It holds a hundred gallons of water, and we use about thirty or forty gallons every trip.

And how hot does the coal get?

A couple thousand degrees probably – at least a thousand anyway.

Have you ever run out of water when you were out there?

Well, we had somebody run low on water once. There’s a fusible plug in there, so if you run out of water the fuse burns out and throws all the steam down on your fire. Knocks your fire out – but it takes a long time to replace that if you do!

Tell me a little about the property. Did you guys do a lot to the place once you took over?

All the buildings here were built by the Sandleys’. They were trying to re-create the 1800’s steam era in miniature, and they did a pretty good job with towers – we got a journey shop, a car shop, a locomotive shop, a boiler shop - we got three turntables . . .


They're a turn-around track – so when a train pulls up to the station going in the other direction, we spin them around so it’s facing the right way. When we get to Western Springs we do the same thing down there.

How do they turn?

By hand.

How many people does it take to turn one?

This one here takes just one. The other table isn’t quite as good – sometimes it takes two.

Can I turn one?

Yeah, we’ll let you turn a little over 6 thousand pounds . . .

I’m up for the challenge – I might have to do some push-ups first! So how long does the ride take?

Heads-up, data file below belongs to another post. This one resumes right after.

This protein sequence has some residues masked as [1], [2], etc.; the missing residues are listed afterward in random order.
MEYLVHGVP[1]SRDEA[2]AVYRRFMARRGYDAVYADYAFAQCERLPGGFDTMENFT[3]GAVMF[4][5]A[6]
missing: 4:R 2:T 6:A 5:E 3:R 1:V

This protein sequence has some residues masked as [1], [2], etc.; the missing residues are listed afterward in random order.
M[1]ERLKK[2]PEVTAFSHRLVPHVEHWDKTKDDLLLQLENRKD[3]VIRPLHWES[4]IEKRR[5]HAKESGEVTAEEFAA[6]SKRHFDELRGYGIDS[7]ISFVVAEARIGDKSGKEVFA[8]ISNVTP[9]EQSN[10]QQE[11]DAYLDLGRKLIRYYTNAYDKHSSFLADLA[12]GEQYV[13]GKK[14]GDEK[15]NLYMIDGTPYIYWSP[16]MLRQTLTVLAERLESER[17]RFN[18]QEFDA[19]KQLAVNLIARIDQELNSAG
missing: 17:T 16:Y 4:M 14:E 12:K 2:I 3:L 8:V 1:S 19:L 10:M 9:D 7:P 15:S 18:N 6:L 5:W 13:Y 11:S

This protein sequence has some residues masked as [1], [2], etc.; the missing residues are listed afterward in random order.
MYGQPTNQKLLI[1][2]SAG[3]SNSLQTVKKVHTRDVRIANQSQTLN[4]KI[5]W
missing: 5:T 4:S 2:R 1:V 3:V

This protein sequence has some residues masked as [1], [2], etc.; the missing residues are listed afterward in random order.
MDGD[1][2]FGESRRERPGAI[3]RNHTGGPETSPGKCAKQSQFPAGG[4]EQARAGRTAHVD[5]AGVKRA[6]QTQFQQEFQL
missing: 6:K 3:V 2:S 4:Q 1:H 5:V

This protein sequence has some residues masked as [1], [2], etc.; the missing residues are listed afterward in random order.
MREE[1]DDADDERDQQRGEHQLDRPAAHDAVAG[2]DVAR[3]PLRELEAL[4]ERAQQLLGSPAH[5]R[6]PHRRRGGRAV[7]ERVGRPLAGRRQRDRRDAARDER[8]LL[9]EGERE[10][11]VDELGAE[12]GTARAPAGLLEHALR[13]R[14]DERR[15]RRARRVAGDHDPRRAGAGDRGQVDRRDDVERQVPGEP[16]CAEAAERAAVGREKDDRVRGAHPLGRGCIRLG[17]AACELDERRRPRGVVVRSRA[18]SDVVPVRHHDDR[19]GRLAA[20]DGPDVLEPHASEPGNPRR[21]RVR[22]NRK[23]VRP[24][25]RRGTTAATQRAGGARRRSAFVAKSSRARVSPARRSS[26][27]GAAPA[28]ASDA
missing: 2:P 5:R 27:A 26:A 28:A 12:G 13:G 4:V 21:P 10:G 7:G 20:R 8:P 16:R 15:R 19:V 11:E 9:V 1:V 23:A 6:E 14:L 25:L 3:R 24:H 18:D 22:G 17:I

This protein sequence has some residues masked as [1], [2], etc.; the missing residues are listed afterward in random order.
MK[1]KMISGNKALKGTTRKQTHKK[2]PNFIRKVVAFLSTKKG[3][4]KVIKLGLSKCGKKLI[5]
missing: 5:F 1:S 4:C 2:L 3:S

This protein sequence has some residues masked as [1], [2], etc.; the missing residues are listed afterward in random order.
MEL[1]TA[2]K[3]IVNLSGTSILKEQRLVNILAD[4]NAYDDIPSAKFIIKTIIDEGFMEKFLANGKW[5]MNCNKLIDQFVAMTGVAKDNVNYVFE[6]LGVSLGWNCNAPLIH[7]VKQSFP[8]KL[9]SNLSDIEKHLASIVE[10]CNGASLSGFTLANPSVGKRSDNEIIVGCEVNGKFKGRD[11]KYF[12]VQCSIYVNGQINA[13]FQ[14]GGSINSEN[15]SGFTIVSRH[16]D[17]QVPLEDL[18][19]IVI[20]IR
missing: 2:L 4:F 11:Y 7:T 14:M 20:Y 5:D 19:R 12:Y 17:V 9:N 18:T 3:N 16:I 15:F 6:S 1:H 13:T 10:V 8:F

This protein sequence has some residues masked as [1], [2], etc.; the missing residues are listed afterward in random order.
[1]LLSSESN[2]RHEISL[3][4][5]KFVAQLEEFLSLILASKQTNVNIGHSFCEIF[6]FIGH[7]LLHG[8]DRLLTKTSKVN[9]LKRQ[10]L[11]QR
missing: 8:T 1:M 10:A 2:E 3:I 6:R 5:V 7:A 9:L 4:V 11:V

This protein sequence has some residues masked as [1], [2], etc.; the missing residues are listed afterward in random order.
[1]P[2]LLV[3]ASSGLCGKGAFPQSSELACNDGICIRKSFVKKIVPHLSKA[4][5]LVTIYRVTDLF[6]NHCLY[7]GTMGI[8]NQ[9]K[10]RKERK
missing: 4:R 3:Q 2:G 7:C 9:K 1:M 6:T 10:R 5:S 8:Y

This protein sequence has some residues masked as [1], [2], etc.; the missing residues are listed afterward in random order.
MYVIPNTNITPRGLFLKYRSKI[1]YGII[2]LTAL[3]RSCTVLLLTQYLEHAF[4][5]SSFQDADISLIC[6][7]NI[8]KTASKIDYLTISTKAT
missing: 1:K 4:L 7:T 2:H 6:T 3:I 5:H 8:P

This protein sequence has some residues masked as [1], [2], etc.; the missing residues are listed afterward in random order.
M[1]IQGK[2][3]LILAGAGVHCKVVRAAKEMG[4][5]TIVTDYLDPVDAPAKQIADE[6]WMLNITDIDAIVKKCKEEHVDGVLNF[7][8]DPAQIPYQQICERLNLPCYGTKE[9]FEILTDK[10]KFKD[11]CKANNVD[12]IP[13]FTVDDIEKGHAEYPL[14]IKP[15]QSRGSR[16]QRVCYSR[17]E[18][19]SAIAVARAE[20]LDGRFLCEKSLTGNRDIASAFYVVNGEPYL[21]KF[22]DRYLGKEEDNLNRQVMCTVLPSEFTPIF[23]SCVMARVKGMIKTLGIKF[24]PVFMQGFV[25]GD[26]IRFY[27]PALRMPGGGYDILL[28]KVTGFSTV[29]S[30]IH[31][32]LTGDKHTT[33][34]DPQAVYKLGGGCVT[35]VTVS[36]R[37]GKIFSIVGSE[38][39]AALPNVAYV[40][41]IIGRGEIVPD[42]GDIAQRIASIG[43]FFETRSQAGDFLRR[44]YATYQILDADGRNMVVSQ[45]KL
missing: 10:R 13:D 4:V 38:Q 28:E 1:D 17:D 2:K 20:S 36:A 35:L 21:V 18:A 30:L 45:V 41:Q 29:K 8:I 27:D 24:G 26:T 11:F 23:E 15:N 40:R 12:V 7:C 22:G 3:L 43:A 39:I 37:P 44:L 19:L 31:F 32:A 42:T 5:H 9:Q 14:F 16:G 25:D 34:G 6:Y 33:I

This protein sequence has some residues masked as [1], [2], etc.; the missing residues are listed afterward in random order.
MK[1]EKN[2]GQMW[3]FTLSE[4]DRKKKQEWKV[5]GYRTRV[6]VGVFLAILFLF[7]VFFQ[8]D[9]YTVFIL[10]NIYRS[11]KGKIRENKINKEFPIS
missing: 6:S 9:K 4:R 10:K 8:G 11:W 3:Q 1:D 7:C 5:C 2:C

Oh about 30 minutes to run through it. It’s three miles all together. It goes about 10 miles-per-hour. We can actually run three trains at a time - there is a passing - and then there is another one over at Western Springs. So we can run three trains if we need to.

Why do they call them 15 gauge?

Its fifteen inches from inside a rail to inside a rail. Sandley made three different gauges, but the fifteen was his most popular.

What’s the significance of the steam whistle? Is it just for effect?

Every whistle you hear has a meaning – two means it’s going forward, three it’s backing-up. A single one while you're moving means you’re doing a brake-test, if you're stopped and there is a single one, that means the train is stopped and it won’t move again.

What about multiple ones while the train is moving?

Mainly for effect, but we also have a lot of deer out here – you’ll see where there is a deer trail and they’ll walk out in front of us if we’re not careful.

What is the humming noise?

That humming noise you here coming from the engine. That’s called drumming. What’s happening is that we got the hottest fire you can get, and the fire is going through the tubes – and that makes the tubes vibrate.

The Riverside and Great Northern Preservation sounds like it really is doing great things to preserve history for years to come. Any specific plans for the future?

Well, we figure it’s going to cost between eighty to ninety thousand dollars to restore the 128 (one of the original Sandley engines). It’s not running right now – the guy that owned it last took a curb too fat & flipped it over – so there is a lot of damage along the side. But it was donated back to us.

We’re constantly looking for other Sandley engines that survived – there aren’t too many. There is a couple more down in Florida. I saw on an internet picture sitting in a junk yard rusting. I’m trying to figure out where this guy is, but I can’t even find the picture anymore – it’s a shame.

Well good luck tracking them all down, and thank you for showing me around place as well as answering all my questions - I had a blast!